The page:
Canada first pledged (in the Kyoto protocol in 1997) to reduce greenhouse gas emissions by 6% by 2012. We didn't. Then (in the Paris Accord of 2015) we pledged to cut GHG emissions by 30% below 2005 levels by 2030. The UN says we won't make that, either.

So now Canada has, instead, a goal of net-zero emissions by 2050. But what does that mean? And how does Ottawa propose to get there? With what policy and plan? 

Natural Resources Minister Seamus O’Regan says: “Net zero is a moon shot and a moon shot is not the same as just throwing ideas out there and seeing what sticks. 

A moon shot is a very specific goal — Kennedy said we’re going to get to the moon. And then afterwards the teams at NASA had to figure out how to do it. And by 1969, they had a man on the moon. 

“If we could do it (net zero) in eight years that would be great.”

In 2017, Prime Minister Trudeau said: “You can't make a choice between what's good for the environment and what's good for the economy. We can't shut down the oilsands tomorrow. We need to phase them out. We need to manage the transition off of our dependence on fossil fuels.” But, more than three years later, Canada has yet to formulate an energy policy that intelligently takes into account achievable climate goals, and the survival of a petroleum-and-pipeline industry.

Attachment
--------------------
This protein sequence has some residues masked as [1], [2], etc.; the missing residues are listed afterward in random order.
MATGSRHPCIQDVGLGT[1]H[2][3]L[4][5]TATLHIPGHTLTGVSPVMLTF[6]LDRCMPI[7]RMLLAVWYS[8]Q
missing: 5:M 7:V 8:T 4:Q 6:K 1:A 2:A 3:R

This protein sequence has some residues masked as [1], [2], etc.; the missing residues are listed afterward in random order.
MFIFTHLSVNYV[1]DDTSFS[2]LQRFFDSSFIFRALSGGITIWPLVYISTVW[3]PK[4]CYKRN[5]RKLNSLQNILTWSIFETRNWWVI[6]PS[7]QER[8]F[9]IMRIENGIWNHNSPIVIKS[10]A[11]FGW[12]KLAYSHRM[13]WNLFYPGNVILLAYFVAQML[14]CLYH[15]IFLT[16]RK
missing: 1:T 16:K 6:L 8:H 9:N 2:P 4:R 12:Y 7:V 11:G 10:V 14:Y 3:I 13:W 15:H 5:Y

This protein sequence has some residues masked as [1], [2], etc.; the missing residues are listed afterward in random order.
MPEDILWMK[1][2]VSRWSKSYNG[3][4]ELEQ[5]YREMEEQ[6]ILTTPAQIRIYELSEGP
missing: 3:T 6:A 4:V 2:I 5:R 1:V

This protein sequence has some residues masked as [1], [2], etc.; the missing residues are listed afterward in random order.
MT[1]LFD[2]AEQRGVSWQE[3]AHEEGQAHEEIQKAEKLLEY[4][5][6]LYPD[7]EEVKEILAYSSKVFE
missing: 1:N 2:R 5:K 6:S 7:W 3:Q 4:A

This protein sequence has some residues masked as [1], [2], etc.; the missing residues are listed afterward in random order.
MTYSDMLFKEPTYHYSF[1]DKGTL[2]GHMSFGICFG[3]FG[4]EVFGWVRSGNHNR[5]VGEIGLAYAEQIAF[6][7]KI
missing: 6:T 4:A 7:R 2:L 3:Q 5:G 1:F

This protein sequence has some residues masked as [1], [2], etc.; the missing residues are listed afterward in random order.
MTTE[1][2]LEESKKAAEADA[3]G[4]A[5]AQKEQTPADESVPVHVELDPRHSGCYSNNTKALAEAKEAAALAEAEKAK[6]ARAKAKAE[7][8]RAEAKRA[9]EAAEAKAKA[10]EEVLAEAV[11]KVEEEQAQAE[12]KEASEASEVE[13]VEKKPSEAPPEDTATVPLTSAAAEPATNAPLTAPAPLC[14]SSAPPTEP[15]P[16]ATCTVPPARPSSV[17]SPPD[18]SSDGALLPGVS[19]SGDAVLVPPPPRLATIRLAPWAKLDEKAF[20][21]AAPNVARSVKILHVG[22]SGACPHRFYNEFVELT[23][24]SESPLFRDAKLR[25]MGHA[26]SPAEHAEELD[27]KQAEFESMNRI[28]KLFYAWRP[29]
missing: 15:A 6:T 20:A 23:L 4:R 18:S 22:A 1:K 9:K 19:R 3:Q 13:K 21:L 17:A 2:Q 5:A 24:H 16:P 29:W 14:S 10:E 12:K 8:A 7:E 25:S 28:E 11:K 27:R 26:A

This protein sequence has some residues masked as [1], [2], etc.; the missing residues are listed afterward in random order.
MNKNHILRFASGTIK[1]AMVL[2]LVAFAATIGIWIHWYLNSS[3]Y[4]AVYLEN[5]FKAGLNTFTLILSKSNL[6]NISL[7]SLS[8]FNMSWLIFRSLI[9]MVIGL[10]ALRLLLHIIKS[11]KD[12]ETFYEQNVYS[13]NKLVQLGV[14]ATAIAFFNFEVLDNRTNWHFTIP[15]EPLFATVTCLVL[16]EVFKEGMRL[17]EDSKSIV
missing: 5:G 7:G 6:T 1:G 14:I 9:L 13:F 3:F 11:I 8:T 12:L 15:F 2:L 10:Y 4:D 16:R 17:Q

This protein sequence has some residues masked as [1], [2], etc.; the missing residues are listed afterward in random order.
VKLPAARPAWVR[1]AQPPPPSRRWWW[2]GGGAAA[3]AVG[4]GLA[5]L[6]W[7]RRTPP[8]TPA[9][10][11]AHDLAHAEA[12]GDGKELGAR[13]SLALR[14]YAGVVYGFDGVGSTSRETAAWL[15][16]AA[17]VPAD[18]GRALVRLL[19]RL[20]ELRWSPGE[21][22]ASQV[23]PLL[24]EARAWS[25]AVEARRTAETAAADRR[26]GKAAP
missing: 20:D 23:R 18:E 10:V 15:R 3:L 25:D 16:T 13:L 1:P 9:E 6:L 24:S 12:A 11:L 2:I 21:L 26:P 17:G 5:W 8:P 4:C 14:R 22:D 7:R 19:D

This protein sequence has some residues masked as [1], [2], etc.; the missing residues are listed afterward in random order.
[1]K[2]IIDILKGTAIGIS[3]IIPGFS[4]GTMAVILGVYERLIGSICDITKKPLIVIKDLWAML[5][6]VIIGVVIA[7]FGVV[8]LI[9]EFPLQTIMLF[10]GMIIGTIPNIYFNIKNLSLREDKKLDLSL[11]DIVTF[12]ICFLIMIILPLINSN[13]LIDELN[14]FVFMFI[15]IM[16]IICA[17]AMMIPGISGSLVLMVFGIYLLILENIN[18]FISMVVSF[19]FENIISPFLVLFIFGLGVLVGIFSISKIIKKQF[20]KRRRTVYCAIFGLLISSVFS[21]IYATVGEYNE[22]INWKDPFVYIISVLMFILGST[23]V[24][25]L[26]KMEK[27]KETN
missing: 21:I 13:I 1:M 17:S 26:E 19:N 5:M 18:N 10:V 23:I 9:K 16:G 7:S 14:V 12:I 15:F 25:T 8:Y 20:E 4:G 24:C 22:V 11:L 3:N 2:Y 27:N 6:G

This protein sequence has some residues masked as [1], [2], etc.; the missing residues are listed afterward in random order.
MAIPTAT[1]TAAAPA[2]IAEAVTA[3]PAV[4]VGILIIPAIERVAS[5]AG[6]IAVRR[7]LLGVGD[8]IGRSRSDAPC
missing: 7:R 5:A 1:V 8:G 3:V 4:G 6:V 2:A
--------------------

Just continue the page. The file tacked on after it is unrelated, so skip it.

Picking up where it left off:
That industry provided $108 billion to Canada’s GDP in 2018, paid $8 billion in average annual revenue to governments 2016 to 2018, employed almost 530,000 people in 2017, and was the No. 1 employer of Indigenous people. And surely a national policy needs to recognize that if we slow or stop our oil exports, oil-producing countries with much dirtier oil, and far lower standards for environmental, social, and governance (ESG) measures, will happily step in to fill the gap.

Mac Van Wielingen, an energy executive who is often called “Calgary’s corporate radical” for his progressive thinking, puts it perfectly: “We can contain, curtail, and dismantle our leading industry. Or we can consider the facts, and pursue a future for our oil-and-gas sector that is both moral and smart, demonstrating a commitment to long-term energy leadership in all facets of the industry, including the environment.”

Roll on that policy...